About a year or so after my treatment for cervical cancer I came upon a non-profit advocacy group named Cervivor. I started following them on social media and willingly shared my cervical cancer story to their website for them to publish. Since my diagnosis I had been looking for a way to use my story to help other women in some way. Cervivor looked like a great place to move forward in doing that.
And then I learned about Cervivor School, a weekend long event that helps cervical cancer survivors learn how to be better advocates as well as an opportunity to become part of an understanding and supportive community.
In the last two years I attended two Cervivor Schools. The first was in Louisville, Kentucky in 2016. It was exciting to have the chance to go after being selected to receive a scholarship from the organization. While learning valuable information about cervical cancer and HPV (human papillomavirus), I also met women who understood what I had gone through both physically and mentally from cancer. I headed home with a new found confidence in myself and my ability to have my story matter.
When the 2017 Cervivor School came around, I didn’t think I’d be able to attend due to the expense and knew I couldn’t apply for another scholarship after having received one the year before. But in the time since the last school, I’d been assisting the organization by proofreading and editing blog posts and other stories they’d been sent from other cervical cancer survivors. So I was offered the chance to attend Cervivor School in exchange for assisting with social media during the event. I accepted with even more excitement in my heart than the previous year.
So to Florida I went. I was given the passwords to their Facebook, Twitter and Instagram accounts as they trusted me to post on their behalf for the weekend. During that long weekend I didn’t just work. I was invited to sit on a panel and talk about how I coped during my cancer diagnosis and treatment, which was normally way out of my comfort zone. But I was honored to be asked, so I sucked it up and sat up there with other survivors I’d come to know and respect. I made even more friends that weekend and left Florida feeling a heightened sense of community and friendship.
About two months later a post was made in a private group for Cervivor advocates about some dishonesty that was potentially happening with one of the young ladies who’d been part of the group. It was someone I’d spoken to personally a few times since meeting her, and instead of believing everything that was said, I confronted her directly and was given an explanation I was comfortable with. Maybe I was wrong and lies were told, or maybe I was right, but she remained on my social media friends lists even when we hadn’t spoken since October of last year (I don’t feel the need to go through my friends list often).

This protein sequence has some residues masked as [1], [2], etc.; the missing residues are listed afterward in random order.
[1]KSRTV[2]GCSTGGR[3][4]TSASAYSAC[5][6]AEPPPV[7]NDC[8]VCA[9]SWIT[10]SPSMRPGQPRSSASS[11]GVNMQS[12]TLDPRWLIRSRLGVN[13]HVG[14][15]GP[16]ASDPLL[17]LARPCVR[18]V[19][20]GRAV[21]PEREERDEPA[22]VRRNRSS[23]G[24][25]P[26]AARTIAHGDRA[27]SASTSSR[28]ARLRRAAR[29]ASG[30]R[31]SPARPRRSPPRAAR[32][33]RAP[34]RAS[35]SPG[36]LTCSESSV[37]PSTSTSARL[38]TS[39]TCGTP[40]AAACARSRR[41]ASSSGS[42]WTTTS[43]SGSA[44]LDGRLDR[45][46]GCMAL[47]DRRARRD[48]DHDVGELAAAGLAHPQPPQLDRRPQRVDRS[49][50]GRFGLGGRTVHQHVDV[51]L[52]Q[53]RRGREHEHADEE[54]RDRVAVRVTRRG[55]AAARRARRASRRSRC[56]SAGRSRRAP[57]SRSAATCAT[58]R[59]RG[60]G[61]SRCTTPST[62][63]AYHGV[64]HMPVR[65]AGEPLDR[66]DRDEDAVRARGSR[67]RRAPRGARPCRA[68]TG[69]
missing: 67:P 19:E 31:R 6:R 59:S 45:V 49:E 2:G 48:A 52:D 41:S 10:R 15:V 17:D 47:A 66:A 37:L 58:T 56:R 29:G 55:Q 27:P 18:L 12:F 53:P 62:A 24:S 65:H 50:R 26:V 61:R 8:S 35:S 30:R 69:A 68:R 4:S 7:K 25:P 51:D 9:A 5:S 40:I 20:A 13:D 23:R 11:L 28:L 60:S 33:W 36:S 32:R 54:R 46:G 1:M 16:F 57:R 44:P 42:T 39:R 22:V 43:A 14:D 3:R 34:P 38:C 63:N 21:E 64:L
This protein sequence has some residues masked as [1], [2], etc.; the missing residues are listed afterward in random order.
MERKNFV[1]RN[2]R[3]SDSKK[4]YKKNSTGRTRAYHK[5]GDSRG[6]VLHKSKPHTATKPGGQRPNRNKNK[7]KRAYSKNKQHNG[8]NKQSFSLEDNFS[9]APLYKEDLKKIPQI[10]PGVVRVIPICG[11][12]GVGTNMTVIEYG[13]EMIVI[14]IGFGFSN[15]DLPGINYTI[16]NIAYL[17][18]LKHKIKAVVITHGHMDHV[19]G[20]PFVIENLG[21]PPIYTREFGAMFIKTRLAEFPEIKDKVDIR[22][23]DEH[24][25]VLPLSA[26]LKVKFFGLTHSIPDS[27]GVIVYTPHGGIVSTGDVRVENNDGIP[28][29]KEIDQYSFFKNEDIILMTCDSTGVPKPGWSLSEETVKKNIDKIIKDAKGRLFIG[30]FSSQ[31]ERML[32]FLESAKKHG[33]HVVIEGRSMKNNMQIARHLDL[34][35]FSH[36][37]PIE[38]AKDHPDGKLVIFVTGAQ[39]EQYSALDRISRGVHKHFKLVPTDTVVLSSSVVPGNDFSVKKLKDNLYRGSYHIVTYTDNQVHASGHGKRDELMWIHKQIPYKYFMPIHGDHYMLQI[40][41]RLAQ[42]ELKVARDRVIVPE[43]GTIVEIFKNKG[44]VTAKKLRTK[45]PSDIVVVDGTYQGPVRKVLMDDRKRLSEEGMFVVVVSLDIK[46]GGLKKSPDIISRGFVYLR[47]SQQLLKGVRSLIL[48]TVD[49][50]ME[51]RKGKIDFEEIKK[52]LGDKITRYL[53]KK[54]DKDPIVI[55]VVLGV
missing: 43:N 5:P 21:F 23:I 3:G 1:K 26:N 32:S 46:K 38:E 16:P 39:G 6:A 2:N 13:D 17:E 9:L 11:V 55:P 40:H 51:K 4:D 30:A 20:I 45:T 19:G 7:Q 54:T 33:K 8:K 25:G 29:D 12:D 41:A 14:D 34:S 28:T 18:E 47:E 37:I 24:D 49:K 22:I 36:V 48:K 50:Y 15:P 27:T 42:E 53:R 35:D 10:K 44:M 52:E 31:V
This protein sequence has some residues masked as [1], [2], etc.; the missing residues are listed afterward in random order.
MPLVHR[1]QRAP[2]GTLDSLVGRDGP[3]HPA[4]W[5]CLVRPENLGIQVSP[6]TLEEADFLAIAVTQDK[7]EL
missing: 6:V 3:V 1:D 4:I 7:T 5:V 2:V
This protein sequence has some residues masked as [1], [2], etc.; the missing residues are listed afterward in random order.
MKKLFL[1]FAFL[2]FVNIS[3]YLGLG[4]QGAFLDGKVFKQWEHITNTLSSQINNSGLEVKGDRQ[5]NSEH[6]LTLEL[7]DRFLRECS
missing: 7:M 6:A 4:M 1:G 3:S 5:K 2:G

Fast forward to last week when I thought things were status quo. New allegations were made that shocked and surprised me. But I guess I didn’t move fast enough after they were suggested late one night. I didn’t unfriend or unfollow someone I hadn’t talked with in months and the next morning I was banished. The word banished may sound extreme, but it’s exactly how it felt. Removed from the private group for Cervivor advocates. Blocked from the organization founder’s personal page, the woman who only five months earlier entrusted me with her organization’s social media accounts and website text. And unfriended by women I had once respected and considered friends from what appeared to be a loving community I’d been part of for two years.
No questions asked.
Just thrown away as though my time with Cervivor was meaningless.
I guess someone assumed I was offering information to someone who was a problem. Or maybe I wasn’t fundraising enough or posting about Cervivor enough on social media during the busy holiday months or during my husband’s recent surgery. Either way, to assume anything without talking directly to me feels like a disgraceful misuse of power in what is meant to not only be an advocacy group, but also a loving community for CANCER SURVIVORS. I later found I wasn’t the only one who was pushed out.
But, live and learn, as my mother says. The explanation I’ve written above is for anyone who tossed me aside already without question and for those who are wondering what happened (something I’m still unsure of). Isn’t it good to always know more than one side?
But this post isn’t to tear people away from Cervivor or to tell other cervical cancer survivors not to get involved with the organization. You can find that elsewhere. Though I’m currently sad and feeling mistreated and underappreciated, I’m still happy I was part of Cervivor. Through Cervivor I met some wonderful people who I’m proud to call my friends. And I learned valuable information about cervical cancer, HPV, advocacy and health. And now, no longer part of the organization for reasons still unbeknownst to me, my experience taught me you can’t trust everyone and that friends aren’t friends if they consider you so easily disposable. And lastly, I learned I don’t need a big organization to follow in order to be an advocate and help others. I only need to be me.
So when it comes down to it, the lesson learned is that you can be an amazing advocate as part of a large group or just as yourself. But if you’re part of a group, remember to be true to yourself no matter where the majority may lie. Remember to always be you and to respect other cancer survivors with the understanding of what they’ve already endured, or still are.
Best of luck to all advocates. Make your story matter, if even to one person. You matter.